Wednesday, November 14, 2018

At Last, Someone Thinks of the Children

Brazil's president-elect has made a fine start at dragging public healthcare provision to the sort of level a civilised and responsible government would consider sustainable: he has barked orders at some foreigners and now blames them for the consequences. Thousands of Cuban doctors working in poor and remote parts of the country will be removed because Bolsonaro has unilaterally withdrawn from an international agreement whereby the said doctors, quite aside from being foreign, connive financially in the un-American atrocity that is Cuba's free public healthcare system. Interestingly enough, his tactics were a mirror image of those used by Tin-Pot Tessie and Jeremy Rhymes-with-Hunt: rather than proudly depriving the migrant medics of their pay and families, Bolsonaro claims to be acting out of concern for mothers separated from their children and doctors who have to send most of their pay back to Cuba: a concern so sincere and profound that it persists even in the face of his doubtless equally sincere and profound scepticism about their medical qualifications. Fortunately, as with most of these battles of principle, it is mainly the poor who will suffer.

Tuesday, November 13, 2018

Gone South

Some disagreement has arisen between environmental scientists and the Inuit people in the Canadian Arctic. Increasingly frequent and dangerous contact with polar bears has led the Inuit to conclude that the animals' numbers are increasing, while the scientists say that the problems result from a shrinking population of bears being forced into close proximity with human beings because their habitat is disappearing even faster than they are. Some Inuit are sceptical of this argument, perhaps because they fail to appreciate their progress from being oppressed and ignored to being consulted and then ignored. In any case, the question is of course academic, since no measures will ever be taken to preserve the Arctic in anything like its present state. All that remains unclear is whether the policy adopted will be a Trumpster one, with Inuit and bears alike conscripted into filling the Arctic Sea with oil rigs and submarines; or a more moderate British version, with the Inuit deported to Mauritius and the Arctic declared a nature reserve which can be exploited only by reputable and responsible friends of the Crown, such as BP, Cuadrilla and the head-chopping House of Saud.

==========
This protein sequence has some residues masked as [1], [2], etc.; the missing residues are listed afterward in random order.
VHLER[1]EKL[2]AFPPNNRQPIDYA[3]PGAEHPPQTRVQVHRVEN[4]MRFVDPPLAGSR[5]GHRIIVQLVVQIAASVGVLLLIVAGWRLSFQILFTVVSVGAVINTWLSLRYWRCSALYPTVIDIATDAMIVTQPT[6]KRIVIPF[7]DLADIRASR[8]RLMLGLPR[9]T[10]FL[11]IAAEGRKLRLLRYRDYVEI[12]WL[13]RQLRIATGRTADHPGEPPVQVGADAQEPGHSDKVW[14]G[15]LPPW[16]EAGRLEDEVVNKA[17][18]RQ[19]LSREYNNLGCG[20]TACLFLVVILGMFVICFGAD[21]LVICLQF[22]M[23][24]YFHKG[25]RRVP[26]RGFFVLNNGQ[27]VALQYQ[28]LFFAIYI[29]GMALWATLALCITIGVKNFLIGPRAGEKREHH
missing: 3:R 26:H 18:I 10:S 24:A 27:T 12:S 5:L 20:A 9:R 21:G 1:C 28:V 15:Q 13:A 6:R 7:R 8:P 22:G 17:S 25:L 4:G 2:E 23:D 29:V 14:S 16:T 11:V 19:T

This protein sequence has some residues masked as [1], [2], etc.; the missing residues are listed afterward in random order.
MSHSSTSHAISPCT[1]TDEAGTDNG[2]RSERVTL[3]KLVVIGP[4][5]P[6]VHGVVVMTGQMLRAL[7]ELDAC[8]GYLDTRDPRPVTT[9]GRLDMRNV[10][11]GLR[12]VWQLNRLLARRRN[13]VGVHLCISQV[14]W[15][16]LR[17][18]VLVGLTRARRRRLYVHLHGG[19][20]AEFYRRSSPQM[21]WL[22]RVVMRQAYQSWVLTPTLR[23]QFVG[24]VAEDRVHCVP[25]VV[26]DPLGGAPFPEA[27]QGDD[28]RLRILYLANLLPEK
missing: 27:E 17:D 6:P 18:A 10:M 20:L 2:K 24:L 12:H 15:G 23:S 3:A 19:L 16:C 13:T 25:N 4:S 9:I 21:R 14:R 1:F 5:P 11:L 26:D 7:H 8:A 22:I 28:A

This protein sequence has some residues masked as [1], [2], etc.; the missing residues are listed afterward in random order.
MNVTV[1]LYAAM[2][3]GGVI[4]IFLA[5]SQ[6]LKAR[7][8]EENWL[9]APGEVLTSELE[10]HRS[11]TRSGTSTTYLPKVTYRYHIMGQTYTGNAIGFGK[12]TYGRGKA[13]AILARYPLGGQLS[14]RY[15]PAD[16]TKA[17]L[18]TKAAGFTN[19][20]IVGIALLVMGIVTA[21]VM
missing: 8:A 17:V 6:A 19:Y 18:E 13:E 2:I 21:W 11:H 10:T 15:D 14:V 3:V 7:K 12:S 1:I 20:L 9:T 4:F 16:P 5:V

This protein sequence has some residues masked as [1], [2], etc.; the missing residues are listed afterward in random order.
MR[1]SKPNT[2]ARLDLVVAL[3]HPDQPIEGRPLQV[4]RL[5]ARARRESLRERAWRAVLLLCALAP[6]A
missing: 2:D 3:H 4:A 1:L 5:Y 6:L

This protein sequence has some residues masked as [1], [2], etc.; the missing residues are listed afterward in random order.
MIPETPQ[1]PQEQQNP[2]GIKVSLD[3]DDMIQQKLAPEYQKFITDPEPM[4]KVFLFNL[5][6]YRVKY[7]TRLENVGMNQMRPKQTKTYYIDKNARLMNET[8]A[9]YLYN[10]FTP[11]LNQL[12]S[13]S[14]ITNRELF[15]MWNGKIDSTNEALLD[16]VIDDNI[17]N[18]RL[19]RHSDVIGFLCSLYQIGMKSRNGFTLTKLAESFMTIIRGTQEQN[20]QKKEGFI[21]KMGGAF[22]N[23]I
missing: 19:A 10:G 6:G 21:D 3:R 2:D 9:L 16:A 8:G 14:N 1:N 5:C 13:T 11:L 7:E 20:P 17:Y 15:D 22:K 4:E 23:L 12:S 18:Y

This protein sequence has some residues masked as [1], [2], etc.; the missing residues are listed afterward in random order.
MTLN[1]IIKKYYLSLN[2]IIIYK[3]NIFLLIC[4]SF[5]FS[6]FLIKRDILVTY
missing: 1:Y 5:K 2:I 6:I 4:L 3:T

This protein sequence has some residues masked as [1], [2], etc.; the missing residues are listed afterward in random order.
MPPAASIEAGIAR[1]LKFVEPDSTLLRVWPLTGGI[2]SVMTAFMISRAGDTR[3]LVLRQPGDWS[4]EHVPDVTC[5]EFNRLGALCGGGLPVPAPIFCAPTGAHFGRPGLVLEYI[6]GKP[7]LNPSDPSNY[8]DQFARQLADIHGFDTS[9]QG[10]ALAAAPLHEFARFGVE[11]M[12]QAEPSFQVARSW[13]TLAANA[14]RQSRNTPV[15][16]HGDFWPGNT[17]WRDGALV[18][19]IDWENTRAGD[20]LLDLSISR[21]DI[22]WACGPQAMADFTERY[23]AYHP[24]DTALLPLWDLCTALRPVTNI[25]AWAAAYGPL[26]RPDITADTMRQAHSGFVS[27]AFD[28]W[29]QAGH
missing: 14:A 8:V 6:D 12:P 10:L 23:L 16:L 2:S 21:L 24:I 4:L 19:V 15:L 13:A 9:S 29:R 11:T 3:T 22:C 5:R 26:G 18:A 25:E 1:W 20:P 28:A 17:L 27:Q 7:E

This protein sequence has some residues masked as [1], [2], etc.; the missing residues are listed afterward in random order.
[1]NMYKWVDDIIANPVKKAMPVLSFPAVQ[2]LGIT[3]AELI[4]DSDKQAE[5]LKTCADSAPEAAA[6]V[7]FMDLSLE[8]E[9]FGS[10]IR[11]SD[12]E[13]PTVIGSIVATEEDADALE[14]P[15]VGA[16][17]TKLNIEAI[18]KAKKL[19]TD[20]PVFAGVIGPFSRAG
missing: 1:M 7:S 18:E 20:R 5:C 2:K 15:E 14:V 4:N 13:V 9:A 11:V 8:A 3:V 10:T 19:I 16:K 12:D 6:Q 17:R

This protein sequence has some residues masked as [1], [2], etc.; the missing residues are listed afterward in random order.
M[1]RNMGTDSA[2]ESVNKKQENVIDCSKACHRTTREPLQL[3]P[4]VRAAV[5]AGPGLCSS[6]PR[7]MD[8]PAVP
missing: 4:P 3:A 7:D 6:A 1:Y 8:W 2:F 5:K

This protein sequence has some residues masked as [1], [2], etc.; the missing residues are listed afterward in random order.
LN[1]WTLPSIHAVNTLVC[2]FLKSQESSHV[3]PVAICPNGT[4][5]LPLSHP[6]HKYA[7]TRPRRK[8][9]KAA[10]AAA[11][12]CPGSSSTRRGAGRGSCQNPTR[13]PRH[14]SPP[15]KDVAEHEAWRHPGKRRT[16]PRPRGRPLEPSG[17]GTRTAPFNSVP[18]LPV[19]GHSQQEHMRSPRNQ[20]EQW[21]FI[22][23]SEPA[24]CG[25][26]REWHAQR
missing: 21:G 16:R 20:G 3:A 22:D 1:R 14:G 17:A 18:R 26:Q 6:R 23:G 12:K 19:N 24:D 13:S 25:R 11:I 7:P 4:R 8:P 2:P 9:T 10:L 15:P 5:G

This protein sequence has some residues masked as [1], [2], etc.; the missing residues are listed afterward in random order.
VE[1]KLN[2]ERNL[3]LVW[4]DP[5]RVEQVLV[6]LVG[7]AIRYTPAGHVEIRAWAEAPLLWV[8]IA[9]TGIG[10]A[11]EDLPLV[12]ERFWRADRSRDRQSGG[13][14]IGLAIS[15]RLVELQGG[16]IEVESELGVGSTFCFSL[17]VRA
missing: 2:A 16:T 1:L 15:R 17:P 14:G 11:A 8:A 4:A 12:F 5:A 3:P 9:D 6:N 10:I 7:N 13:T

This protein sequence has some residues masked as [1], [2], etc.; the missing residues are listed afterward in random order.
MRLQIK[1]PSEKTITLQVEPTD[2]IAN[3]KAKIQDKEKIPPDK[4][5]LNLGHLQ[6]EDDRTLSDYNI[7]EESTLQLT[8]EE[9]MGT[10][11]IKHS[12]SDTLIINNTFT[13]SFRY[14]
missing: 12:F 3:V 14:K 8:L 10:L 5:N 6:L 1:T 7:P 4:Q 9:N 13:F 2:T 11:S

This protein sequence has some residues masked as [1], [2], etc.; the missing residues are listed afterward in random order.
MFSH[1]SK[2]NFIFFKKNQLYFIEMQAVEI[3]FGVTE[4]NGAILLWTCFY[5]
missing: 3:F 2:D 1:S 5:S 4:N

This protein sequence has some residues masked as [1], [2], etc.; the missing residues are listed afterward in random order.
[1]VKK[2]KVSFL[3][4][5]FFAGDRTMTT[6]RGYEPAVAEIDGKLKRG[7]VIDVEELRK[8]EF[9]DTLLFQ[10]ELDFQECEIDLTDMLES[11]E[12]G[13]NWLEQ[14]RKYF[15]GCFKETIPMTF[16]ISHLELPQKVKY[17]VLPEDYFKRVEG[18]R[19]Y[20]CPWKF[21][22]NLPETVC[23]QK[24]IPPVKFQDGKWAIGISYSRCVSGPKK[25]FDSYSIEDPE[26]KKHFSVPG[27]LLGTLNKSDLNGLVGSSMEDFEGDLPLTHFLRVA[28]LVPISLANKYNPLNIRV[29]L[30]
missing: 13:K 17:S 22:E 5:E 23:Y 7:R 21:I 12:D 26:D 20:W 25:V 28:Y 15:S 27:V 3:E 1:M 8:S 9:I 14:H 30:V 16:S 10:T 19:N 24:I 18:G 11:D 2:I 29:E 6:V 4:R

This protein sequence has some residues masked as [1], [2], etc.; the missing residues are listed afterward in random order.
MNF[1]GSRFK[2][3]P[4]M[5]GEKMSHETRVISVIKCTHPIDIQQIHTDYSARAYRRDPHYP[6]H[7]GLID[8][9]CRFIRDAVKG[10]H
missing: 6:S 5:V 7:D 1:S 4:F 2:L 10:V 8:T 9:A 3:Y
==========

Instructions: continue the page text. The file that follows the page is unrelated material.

Monday, November 12, 2018

Black Operations

Those with nothing to hide have nothing to fear; which presumably explains why Her Majesty's Government's plans to employ the National Health Service as an informer for the Ministry of Wog Control were sneaked into agreement between the Government and NHS Digital and have only been suspended because of a merely legal appeal to some enemies of the people. The understanding between two Whitehall departments and the NHS would have enabled the guardians of Britain's racial purity to use medical data in the furtherance of their crusade against the Windrush generation and those wogs who have the impertinence to marry Britons without being rich enough. Doubtless the data would have been valuable in ensuring that those dutiful G4S people were not unduly endangered through manhandling persons in an excessive state of health; but thanks to the legalistic quibbling, the full modernisation of the NHS into a surveillance and detention database has had to be postponed until a later stage of the dismantling.

Sunday, November 11, 2018

A Richer Dust

You've tidied up the wounds, cut down the pain
To prove we dug not, nor were mown, in vain.
A century's a handy clot of years
For soil and saccharine to soak up tears:
A decent shroud for grief, to bury it
In settled sediment of native grit.
Long thrilled and spilled, our opiated blood
Blooms black-red glory now our brains are mud:
Two hundred minutes, generously lent
To sell our ghosts, that more flesh may be spent.
You grateful nations, noble monarchs, gods
Who made of us such useful, silly sods;
Our patriotic, hero-moulding bosses:
We thank you for the clean and pretty crosses.

Clay Marter

Saturday, November 10, 2018

Slow to Chide

As the most senior Catholic cleric in England prepares for examination by the secular arm over his church's various little indiscretions with suffering children, it is encouraging to observe a belated note of penitence in the rhetoric. Archbishop Vincent Nichols recently published a letter in which he took personal responsibility for the abuses; although he did commit the gaffe of invoking the family, one of the few social institutions with a worse record of child abuse than the Church. Still, it cannot be denied that there has been some improvement in his Grace's attempts to protect his employers' taxpayer-funded temples of learning: a decade ago his initial response to the revelation of priestly pleasures in Ireland was to extol the courage of the abusers.

Friday, November 09, 2018

Uncle Tom Javid